WASHINGTON — A deadly shooting in the heart of the nation's capital has reignited talk about guns, but it's uncertain whether the tragedy will revive a legislative debate that has gone cold in the face of opposition from Second Amendment supporters.
The case for increased gun control has become increasingly difficult, evidenced by the National Rifle Association-backed recall of two Colorado legislators who supported stricter laws and President Barack Obama's powerlessness to pass his legislation.
As Senate office buildings were closed to visitors Monday following the shooting at the Washington Navy Yard, lawmakers from both sides of the debate offered sympathy for the victims. Sen. Dianne Feinstein, a leading advocate for tougher gun control in the Senate, issued a call to action to stop "the litany of massacres."
"When will enough be enough?" the California Democrat said in a written statement. "Congress must stop shirking its responsibility and resume a thoughtful debate on gun violence in this country. We must do more to stop this endless loss of life."
For Obama, it was at least the seventh mass shooting of his presidency, and he wearily mourned the victims while speaking at the White House.
"We are confronting yet another mass shooting, and today it happened on a military installation in our nation's capital," Obama said. "It's a shooting that targeted our military and civilian personnel. These are men and women who were going to work, doing their job protecting all of us. They're patriots, and they know the dangers of serving abroad, but today they faced the unimaginable violence that they wouldn't have expected here at home."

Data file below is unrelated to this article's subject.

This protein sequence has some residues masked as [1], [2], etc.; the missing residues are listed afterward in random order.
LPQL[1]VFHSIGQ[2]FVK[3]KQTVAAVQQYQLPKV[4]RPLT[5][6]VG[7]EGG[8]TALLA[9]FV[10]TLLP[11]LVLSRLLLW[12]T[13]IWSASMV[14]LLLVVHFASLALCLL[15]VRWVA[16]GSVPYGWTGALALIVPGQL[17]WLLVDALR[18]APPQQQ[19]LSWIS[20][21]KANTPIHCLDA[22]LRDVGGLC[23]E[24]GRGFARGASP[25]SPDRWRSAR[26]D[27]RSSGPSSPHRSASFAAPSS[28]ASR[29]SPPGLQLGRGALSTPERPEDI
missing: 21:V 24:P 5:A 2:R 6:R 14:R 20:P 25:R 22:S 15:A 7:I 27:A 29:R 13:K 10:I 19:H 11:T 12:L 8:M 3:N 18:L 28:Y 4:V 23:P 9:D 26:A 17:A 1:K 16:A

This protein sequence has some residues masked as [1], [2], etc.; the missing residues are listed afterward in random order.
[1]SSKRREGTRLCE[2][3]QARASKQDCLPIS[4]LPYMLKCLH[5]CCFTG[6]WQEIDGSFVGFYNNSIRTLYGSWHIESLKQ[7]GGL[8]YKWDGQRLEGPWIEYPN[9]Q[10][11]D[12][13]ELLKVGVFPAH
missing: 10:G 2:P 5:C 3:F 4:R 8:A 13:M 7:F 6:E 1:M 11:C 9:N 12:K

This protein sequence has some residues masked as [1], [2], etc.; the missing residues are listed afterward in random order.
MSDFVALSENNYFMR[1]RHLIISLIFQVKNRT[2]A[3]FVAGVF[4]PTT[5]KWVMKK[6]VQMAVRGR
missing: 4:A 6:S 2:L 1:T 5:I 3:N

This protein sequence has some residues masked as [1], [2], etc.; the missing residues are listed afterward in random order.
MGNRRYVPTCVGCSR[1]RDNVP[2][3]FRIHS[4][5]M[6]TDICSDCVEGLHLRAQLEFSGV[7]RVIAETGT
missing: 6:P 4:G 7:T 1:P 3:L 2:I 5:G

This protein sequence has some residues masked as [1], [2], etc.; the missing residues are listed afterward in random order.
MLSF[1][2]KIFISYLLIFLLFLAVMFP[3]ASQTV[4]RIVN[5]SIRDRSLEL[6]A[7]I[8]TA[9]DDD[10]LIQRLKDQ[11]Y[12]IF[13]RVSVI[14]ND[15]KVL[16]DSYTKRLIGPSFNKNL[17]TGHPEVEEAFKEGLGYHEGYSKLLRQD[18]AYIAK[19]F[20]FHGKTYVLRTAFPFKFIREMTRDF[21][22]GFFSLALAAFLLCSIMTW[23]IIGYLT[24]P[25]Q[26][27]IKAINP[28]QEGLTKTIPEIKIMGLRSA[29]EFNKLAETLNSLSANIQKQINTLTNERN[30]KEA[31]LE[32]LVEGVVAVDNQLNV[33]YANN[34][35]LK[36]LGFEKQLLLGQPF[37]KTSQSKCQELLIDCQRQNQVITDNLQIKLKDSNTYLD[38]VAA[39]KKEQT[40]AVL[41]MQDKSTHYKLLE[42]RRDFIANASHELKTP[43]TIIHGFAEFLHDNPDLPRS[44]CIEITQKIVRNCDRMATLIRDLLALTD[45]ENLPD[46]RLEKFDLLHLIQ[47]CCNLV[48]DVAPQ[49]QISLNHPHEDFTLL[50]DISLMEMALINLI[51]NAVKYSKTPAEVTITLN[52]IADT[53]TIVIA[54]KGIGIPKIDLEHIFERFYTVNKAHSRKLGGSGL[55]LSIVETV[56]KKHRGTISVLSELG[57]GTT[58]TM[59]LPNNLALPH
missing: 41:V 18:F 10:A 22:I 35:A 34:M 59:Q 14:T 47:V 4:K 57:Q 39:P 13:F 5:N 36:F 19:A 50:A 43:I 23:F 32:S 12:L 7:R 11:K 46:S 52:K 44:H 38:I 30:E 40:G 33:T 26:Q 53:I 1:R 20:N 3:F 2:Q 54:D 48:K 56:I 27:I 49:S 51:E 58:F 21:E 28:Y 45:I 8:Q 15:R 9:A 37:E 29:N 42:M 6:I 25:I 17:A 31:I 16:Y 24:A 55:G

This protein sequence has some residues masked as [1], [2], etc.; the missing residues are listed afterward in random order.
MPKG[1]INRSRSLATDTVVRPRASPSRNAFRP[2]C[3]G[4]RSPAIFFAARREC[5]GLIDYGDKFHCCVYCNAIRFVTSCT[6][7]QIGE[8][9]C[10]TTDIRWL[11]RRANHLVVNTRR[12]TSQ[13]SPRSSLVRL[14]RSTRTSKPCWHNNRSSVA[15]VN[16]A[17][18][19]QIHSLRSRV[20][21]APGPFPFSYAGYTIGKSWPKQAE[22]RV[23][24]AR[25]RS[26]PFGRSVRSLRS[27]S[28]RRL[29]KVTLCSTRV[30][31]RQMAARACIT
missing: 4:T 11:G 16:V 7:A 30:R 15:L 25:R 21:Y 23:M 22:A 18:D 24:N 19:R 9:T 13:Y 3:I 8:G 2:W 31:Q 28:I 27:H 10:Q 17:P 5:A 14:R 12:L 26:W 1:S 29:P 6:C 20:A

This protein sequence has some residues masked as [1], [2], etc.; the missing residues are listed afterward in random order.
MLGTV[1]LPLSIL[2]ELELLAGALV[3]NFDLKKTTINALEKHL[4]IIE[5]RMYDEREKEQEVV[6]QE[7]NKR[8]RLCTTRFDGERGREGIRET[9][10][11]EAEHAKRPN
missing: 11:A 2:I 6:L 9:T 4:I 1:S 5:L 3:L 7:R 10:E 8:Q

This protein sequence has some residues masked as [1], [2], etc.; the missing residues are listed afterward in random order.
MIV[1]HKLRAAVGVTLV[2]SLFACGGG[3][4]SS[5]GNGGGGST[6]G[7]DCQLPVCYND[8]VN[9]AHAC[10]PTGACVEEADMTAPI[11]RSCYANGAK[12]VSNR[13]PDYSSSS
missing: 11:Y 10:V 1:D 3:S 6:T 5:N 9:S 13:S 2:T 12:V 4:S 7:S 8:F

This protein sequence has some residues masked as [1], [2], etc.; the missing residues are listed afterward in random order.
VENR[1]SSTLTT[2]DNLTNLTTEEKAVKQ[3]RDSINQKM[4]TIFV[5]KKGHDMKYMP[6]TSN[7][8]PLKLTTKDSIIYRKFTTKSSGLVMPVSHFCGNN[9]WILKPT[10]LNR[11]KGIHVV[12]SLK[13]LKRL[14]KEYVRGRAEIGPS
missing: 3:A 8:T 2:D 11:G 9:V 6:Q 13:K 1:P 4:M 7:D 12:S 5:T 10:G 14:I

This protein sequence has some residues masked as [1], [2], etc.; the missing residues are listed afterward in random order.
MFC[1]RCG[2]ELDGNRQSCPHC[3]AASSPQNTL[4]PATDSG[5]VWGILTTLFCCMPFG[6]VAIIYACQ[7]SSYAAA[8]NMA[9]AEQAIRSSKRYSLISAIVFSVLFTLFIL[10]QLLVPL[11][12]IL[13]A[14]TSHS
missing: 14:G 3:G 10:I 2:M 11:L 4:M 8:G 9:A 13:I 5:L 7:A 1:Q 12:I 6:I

Asked later about whether the shooting would reignite his call for more gun control, Obama spokesman Jay Carney said the president was implementing executive actions and reiterated his commitment to strengthening gun laws, including expanding background checks to sales online and at gun shows. "The president supports, as do an overwhelming majority of Americans, common-sense measures to reduce gun violence," Carney said.
Dr. Janis Orlowski, chief operating officer of Washington Hospital Center, which treated several of the Navy Yard victims, said: "We need to do whatever we can — to have people argue, to have people disagree — this is something we've got to work on together . . . We've got to stop it."
Dan Gross, president of the Brady Campaign to Prevent Gun Violence, said after every shooting, "the corporate gun lobby's friends in Congress obstructed the will of the American people and stood in the way of sensible solutions to gun violence."